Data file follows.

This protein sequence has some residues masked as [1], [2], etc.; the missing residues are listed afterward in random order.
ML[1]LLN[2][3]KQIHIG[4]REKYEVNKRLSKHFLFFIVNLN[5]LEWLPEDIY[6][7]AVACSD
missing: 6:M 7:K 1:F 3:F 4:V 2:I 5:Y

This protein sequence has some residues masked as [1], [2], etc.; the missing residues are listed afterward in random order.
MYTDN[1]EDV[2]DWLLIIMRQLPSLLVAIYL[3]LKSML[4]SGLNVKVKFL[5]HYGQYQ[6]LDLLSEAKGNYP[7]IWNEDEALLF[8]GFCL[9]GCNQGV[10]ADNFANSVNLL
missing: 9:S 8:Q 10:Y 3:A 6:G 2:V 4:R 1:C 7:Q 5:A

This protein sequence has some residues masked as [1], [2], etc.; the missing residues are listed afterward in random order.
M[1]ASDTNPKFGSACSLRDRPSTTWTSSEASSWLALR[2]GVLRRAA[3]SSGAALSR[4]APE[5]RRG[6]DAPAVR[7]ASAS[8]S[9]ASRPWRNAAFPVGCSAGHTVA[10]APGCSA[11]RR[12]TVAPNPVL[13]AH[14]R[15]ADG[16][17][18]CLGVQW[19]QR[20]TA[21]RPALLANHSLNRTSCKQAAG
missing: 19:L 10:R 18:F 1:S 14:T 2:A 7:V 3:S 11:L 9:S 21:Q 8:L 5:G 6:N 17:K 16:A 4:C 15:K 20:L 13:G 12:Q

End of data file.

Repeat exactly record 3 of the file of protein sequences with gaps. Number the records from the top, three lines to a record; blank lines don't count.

This protein sequence has some residues masked as [1], [2], etc.; the missing residues are listed afterward in random order.
M[1]ASDTNPKFGSACSLRDRPSTTWTSSEASSWLALR[2]GVLRRAA[3]SSGAALSR[4]APE[5]RRG[6]DAPAVR[7]ASAS[8]S[9]ASRPWRNAAFPVGCSAGHTVA[10]APGCSA[11]RR[12]TVAPNPVL[13]AH[14]R[15]ADG[16][17][18]CLGVQW[19]QR[20]TA[21]RPALLANHSLNRTSCKQAAG
missing: 19:L 10:R 18:F 1:S 14:T 2:A 7:V 3:S 11:L 9:S 21:Q 8:L 5:G 6:N 17:K 16:A 4:C 15:K 20:L 13:G 12:Q